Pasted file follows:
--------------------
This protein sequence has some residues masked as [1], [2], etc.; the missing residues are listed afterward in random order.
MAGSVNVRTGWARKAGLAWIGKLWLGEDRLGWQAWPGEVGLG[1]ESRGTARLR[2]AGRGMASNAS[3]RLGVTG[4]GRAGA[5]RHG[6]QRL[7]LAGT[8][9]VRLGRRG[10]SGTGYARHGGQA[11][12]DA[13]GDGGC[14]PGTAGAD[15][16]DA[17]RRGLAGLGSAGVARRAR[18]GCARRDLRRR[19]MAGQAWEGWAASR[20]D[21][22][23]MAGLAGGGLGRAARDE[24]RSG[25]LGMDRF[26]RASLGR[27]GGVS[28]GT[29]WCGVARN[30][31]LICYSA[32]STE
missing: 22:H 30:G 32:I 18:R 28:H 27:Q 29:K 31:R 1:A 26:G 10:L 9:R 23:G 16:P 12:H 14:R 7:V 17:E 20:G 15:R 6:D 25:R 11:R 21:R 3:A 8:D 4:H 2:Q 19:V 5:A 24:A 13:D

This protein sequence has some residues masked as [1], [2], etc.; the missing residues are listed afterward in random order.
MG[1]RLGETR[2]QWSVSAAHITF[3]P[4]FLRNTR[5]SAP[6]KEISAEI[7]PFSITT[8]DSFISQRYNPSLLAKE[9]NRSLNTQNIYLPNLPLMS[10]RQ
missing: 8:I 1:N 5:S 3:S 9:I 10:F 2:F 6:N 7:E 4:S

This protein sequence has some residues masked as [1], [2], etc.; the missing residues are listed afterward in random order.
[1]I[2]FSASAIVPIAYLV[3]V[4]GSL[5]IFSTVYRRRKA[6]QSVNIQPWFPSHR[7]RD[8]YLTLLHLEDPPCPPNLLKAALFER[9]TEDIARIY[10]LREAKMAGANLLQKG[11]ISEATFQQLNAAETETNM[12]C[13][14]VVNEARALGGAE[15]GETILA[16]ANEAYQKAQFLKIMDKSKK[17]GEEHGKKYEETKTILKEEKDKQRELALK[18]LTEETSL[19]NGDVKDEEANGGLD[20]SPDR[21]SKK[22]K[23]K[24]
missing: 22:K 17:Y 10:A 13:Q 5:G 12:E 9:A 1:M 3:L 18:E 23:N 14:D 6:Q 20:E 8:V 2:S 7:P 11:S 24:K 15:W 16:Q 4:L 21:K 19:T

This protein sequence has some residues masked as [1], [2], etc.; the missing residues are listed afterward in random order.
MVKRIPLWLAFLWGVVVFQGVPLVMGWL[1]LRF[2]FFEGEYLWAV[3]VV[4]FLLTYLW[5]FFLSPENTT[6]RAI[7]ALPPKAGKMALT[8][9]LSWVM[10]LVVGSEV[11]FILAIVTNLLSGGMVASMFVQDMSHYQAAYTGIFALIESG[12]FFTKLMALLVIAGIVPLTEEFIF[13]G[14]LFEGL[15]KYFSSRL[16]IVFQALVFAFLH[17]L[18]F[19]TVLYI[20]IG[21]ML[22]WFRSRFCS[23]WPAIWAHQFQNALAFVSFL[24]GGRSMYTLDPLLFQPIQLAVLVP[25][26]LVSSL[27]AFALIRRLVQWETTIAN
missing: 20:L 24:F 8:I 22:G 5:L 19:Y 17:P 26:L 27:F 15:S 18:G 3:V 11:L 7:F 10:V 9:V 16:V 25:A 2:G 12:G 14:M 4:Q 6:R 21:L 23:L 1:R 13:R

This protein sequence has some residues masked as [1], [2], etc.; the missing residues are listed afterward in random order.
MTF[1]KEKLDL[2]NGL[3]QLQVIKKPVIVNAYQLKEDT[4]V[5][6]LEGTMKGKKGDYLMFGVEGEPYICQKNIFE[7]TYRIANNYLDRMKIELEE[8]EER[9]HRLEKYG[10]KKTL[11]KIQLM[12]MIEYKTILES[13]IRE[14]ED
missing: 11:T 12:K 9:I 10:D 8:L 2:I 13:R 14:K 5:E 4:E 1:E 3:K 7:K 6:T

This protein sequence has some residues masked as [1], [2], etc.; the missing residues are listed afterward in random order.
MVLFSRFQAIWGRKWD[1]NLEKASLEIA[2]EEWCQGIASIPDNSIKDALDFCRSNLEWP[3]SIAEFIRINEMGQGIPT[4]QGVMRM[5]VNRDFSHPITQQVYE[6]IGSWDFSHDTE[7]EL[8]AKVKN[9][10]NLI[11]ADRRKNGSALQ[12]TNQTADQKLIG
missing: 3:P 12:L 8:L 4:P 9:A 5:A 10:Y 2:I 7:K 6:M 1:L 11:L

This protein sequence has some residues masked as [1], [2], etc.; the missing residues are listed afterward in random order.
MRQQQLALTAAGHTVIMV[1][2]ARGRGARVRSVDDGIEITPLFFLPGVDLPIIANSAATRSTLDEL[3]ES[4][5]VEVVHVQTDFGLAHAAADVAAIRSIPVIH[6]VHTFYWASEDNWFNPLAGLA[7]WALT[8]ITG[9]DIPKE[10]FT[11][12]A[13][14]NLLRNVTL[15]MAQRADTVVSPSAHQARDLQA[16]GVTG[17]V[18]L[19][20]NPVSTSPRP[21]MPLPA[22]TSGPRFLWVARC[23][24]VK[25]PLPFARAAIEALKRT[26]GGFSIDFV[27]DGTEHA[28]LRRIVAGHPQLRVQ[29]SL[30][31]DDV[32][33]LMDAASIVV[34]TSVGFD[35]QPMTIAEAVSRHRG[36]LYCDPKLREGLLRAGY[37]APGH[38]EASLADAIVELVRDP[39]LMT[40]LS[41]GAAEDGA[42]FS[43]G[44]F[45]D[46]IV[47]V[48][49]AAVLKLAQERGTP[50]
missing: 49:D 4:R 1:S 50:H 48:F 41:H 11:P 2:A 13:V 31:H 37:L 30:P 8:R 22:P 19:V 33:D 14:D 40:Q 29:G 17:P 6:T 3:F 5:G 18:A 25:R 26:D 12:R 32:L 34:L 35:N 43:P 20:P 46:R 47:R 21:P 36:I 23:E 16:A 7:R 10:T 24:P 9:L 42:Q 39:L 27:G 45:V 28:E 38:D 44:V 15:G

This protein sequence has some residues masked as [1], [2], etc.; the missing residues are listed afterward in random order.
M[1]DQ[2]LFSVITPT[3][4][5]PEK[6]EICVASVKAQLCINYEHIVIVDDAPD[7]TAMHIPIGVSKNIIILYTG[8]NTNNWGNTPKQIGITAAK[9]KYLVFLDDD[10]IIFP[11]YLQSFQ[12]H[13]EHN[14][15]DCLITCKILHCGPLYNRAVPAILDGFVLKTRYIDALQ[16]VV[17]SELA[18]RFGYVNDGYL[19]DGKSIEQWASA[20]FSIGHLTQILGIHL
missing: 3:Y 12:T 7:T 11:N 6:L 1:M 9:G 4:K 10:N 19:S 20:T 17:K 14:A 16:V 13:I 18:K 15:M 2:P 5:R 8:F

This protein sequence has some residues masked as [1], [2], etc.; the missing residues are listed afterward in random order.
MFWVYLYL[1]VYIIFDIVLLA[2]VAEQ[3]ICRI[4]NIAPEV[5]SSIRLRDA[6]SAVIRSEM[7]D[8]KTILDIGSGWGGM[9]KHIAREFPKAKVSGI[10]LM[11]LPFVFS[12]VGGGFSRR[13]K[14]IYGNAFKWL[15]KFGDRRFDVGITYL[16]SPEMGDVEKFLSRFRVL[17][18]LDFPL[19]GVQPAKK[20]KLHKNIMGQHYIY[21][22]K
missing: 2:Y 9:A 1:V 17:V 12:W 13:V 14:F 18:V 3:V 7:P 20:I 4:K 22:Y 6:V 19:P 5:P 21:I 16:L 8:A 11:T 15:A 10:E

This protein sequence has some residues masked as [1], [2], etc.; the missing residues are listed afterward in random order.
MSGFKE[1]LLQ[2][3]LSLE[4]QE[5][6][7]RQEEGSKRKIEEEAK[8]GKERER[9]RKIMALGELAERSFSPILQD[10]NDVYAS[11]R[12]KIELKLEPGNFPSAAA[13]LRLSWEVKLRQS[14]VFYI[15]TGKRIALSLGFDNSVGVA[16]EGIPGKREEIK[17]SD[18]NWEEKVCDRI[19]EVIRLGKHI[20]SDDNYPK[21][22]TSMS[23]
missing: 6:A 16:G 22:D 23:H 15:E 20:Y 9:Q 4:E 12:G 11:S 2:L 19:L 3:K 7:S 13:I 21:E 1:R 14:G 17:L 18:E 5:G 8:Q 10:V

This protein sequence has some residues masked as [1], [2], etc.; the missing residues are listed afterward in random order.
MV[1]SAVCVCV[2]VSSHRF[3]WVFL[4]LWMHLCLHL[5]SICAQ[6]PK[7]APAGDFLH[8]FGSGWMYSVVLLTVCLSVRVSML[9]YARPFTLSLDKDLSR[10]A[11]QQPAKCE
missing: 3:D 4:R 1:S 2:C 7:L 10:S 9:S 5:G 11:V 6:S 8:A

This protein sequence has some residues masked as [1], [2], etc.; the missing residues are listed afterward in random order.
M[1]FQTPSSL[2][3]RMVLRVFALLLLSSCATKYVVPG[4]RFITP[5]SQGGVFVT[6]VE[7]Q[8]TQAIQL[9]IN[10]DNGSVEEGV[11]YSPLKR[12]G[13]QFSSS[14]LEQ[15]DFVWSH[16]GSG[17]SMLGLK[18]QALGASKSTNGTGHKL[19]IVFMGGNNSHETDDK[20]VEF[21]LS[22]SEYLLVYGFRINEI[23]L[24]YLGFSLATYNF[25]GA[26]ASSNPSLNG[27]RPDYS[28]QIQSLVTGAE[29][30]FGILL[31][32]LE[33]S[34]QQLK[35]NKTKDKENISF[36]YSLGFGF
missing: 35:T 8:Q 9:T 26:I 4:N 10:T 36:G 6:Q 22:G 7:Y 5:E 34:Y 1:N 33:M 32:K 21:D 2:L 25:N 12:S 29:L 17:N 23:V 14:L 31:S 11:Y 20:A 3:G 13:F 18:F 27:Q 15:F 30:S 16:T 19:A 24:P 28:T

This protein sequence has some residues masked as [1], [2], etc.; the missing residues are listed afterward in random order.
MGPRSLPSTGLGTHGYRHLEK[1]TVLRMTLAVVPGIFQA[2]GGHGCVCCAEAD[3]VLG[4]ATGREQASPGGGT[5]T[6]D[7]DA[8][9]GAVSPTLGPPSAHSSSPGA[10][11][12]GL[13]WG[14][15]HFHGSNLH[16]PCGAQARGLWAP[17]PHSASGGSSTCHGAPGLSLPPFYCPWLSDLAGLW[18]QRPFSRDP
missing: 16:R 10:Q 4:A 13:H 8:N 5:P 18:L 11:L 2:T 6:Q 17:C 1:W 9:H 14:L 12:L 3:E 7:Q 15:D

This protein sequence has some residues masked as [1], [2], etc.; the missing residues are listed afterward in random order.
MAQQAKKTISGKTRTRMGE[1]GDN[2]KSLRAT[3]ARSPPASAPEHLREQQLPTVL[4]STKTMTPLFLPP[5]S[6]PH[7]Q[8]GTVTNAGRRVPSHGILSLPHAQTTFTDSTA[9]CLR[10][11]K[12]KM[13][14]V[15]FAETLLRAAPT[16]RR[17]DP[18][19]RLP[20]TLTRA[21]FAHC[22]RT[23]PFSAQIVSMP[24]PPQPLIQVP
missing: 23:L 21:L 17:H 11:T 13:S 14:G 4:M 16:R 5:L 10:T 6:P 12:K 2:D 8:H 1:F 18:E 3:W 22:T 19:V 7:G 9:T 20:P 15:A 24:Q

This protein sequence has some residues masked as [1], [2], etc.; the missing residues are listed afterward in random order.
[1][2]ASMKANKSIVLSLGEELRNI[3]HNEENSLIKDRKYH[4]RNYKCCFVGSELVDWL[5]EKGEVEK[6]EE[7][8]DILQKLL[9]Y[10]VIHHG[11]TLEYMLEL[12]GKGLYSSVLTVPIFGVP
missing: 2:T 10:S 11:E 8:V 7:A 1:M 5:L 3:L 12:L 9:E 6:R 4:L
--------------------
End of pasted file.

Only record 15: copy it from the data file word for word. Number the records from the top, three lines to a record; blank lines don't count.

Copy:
This protein sequence has some residues masked as [1], [2], etc.; the missing residues are listed afterward in random order.
[1][2]ASMKANKSIVLSLGEELRNI[3]HNEENSLIKDRKYH[4]RNYKCCFVGSELVDWL[5]EKGEVEK[6]EE[7][8]DILQKLL[9]Y[10]VIHHG[11]TLEYMLEL[12]GKGLYSSVLTVPIFGVP
missing: 2:T 10:S 11:E 8:V 7:A 1:M 5:L 3:L 12:L 9:E 6:R 4:L